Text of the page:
We may well imagine some of the reasons for the will of God in thus punishing Ham and his descendants. Prior to the unfilial act which is recorded, it is not to be supposed he had been a righteous man. Had he been one after God's own heart, he would not have been guilty of such a sin. What must that child be, who would openly dishonor and expose an erring parent, borne down with the weight of years, and honored by God as Noah had been! The very act of disrespect to Noah, the chosen of God, implies wilful contempt of God himself. Ham was not a young man either: he had not the excuse of the impetuosity of youth, nor its thoughtlessness—he was himself an old man; and there is every reason to believe he had led a life at variance with God's laws. When he committed so gross and violent a sin, it may be, that the curse of God, which had lain tranquil long, was roused and uttered against him: a curse not conditional, not implied—now, as then, a mandate of the Eternal.
Among the curses threatened by the Levites upon Mount Ebal, was the one found in the 16th verse of the 27th chapter of Deuteronomy: "Cursed be he that setteth light by his father or his mother." By the law of Moses, this sin was punished with death: "Of the son which will not obey the voice of his father or the voice of his mother," "all the men of his city shall stone him with stones that he die." (Deut. xxi. 21.) God in his wisdom instituted this severe law in early times; and it must convince us that there were reasons in the Divine mind for insisting on the ordinance exacting the most perfect submission and reverence to an earthly parent.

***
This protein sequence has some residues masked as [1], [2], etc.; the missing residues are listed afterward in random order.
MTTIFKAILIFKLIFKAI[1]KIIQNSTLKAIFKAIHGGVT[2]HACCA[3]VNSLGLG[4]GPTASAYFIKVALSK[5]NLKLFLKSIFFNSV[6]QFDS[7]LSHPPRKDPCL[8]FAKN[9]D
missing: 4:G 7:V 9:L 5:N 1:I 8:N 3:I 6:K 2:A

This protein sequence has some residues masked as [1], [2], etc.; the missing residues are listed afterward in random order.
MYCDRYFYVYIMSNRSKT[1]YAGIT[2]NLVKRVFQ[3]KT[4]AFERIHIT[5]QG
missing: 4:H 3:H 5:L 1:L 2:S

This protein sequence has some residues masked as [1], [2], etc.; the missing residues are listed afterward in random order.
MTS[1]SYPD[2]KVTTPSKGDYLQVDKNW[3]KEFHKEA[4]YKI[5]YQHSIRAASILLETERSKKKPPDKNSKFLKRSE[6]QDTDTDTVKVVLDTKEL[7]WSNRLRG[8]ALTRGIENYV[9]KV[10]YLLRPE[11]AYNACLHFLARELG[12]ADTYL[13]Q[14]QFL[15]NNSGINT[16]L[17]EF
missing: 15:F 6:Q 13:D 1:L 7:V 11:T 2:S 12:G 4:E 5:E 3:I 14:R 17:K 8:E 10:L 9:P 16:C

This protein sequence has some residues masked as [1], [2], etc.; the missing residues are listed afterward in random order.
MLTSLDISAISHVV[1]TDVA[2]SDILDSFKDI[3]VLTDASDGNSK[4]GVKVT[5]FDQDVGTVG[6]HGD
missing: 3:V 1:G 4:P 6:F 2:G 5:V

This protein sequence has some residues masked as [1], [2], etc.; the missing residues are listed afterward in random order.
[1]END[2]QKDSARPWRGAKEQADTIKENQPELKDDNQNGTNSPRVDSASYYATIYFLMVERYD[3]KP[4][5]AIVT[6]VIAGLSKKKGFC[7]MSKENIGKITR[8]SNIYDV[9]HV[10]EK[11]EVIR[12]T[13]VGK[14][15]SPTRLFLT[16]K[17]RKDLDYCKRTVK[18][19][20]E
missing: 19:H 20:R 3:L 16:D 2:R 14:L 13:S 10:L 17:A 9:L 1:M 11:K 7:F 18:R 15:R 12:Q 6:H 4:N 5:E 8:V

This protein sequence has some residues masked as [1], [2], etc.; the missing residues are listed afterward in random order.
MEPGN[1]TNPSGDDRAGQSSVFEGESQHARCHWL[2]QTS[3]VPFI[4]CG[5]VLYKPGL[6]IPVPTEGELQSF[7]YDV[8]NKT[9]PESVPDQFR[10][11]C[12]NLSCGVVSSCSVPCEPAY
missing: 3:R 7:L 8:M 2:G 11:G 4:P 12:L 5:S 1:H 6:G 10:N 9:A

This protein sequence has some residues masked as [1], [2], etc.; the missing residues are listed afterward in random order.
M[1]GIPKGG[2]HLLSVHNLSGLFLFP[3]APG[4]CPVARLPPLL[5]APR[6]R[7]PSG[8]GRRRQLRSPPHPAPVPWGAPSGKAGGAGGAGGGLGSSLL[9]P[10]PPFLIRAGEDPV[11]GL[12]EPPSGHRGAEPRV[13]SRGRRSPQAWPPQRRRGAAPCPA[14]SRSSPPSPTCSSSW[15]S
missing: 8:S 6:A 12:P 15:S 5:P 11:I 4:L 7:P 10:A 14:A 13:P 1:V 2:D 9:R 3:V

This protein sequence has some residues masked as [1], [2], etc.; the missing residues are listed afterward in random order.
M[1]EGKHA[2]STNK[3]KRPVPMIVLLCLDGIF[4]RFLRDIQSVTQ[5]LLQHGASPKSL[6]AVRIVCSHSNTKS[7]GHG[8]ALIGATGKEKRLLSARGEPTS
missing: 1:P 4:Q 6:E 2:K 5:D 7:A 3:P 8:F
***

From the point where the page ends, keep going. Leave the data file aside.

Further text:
"When, after the deluge," says Josephus, "the earth was settled in its former condition, Noah set about its cultivation; and when he had planted it with vines, and when the fruit was ripe, and he had gathered the grapes in the season, and the wine was ready for use, he offered a sacrifice and feasted, and, being inebriated, fell asleep, and lay in an unseemly manner. When Ham saw this, he came laughing, and showed him to his brothers." Does not this exhibit the impression of the Jews as regards the character of Ham? Could a man capable of such an act deserve the blessing of a just and holy God?
"The fact of Noah's transgression is recorded by the inspired historian with that perfect impartiality which is peculiar to the Scriptures, as an instance and evidence of human frailty and imperfection. Ham appears to have been a bad man, and probably he rejoiced to find his father in so unbecoming a situation, that, by exposing him, he might retaliate for the reproofs which he had received from his parental authority. And perhaps Canaan first discovered his situation, and told it to Ham. The conduct of Ham in exposing his father to his brethren, and their behaviour in turning away from the sight of his disgrace, form a striking contrast."—Scott's Com.
We are told in Gen. ix. 22, "And Ham, the father of Canaan, saw the nakedness of his father, and told his two brethren without;" and in the 24th, 25th, 26th, and 27th verses we read, "And Noah awoke from his wine, and knew what his younger son had done unto him; and he said, Cursed be Canaan, a servant of servants shall he be unto his brethren. And he said, Blessed be the Lord God of Shem, and Canaan shall be his servant. God shall enlarge Japheth, and he shall dwell in the tents of Shem, and Canaan shall be his servant." Is it not preposterous that any man, any Christian, should read these verses and say slavery was not instituted by God as a curse on Ham and Canaan and their posterity?